India and China have beaten Pakistan, the world’s largest producer and exporter of mangoes, in terms of export mechanism and marketing strategy, said Harvest Tradings CEO Ahmad Jawad on Wednesday.
“We have lost the Asian markets slowly and gradually due to the strong hold of Chinese mangoes,” Jawad said. “Moreover, every year we find new markets theoretically but practically, due to the lack of required infrastructure and strict conditions of other nations on exports of the fruit, we haven’t been able to tap those markets,” he added.
“Pakistan has a unique but unsophisticated network of six to seven intermediaries running between growers and end-users due to the presence of many unnecessary layers in the export loop,” said Haji Shah Jahan, president Falahi Anjuman Fruits and Vegetables Market.
When the product arrives in the global market, costs reach such levels where price-conscious consumers opt for the low cost product and this favors the rivals of the Pakistani mango.
“As a result of this policy, it is reported that 30-40 percent of the perishable produce gets spoiled before reaching the ultimate consumer,” he said. Shah Jahan added that lack of marketing strategies has also led to Pakistan losing out to Indian and Chinese competitors.
This year, Pakistan has set a target to export 0.15 million tons of mangoes worth $50 million. Last year, Pakistan had exported 0.134 million tons of the fruit and earned $38 million in revenues.
Furthermore, Jawad said that Pakistan had been working for a long time to tap into to the US market with its high quality mangoes. The conditions and requirements set for Pakistani mango exports to the US made it a costly matter.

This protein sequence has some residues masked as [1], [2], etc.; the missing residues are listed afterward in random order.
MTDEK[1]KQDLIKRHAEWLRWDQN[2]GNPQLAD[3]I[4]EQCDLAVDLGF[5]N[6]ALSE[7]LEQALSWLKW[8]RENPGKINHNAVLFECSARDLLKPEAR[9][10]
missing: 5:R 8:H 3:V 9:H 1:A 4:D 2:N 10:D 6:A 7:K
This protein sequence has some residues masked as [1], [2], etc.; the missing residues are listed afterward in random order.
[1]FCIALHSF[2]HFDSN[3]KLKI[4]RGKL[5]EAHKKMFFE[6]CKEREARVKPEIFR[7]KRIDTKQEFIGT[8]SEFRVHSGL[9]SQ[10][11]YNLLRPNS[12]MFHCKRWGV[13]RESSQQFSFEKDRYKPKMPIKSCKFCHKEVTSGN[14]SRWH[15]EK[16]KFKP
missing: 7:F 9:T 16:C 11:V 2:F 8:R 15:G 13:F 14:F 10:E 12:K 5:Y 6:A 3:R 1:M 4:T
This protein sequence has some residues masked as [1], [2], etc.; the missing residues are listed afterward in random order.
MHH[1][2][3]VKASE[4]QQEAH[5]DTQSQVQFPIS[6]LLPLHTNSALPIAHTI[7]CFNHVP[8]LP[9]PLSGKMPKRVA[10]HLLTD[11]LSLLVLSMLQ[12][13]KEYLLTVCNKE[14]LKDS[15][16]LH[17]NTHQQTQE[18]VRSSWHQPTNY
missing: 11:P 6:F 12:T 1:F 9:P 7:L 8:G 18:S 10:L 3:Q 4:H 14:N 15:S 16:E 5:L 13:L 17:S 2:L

He said that to-date mango buyers in the US are concerned about the financial feasibility of selling Pakistani mangoes because of the high prices.
During the last three years, Pakistan has obtained the market access of the US, Japan, Jordan, Mauritius, and South Korea. Besides, the preparation for market access to Australia, another important destination, is already under process. The government had always thought that the private sector would invest to obtain these facilities as probably they do not have fiscal resources or they would not invest, he said. “In these circumstances, Ministry of Commerce through Pakistan Horticulture Development and Export Company (PHDEC) must focus on those markets that don’t require any specialised requirements like Sudan, Iraq, Egypt and Central Asian States market for the survival of mango exports,” Jawad said.
Co-chairman of Pakistan Fruits and Vegetables Exporters Importers and Merchants Association Waheed Ahmed has said that Pakistan’s export has been closed to Iran as the nation has increased its import duties to 250 percent, which made exports impossible. Apart from the increase in the duty, due to the international barriers on trade with Iran, mango exports of 30,000 tons to Iran would also suffer, he said.
“Iran was our solid market but they made our trade impossible because of higher duty charges while government was not interested to handle the matter through negotiations,” Ahmed said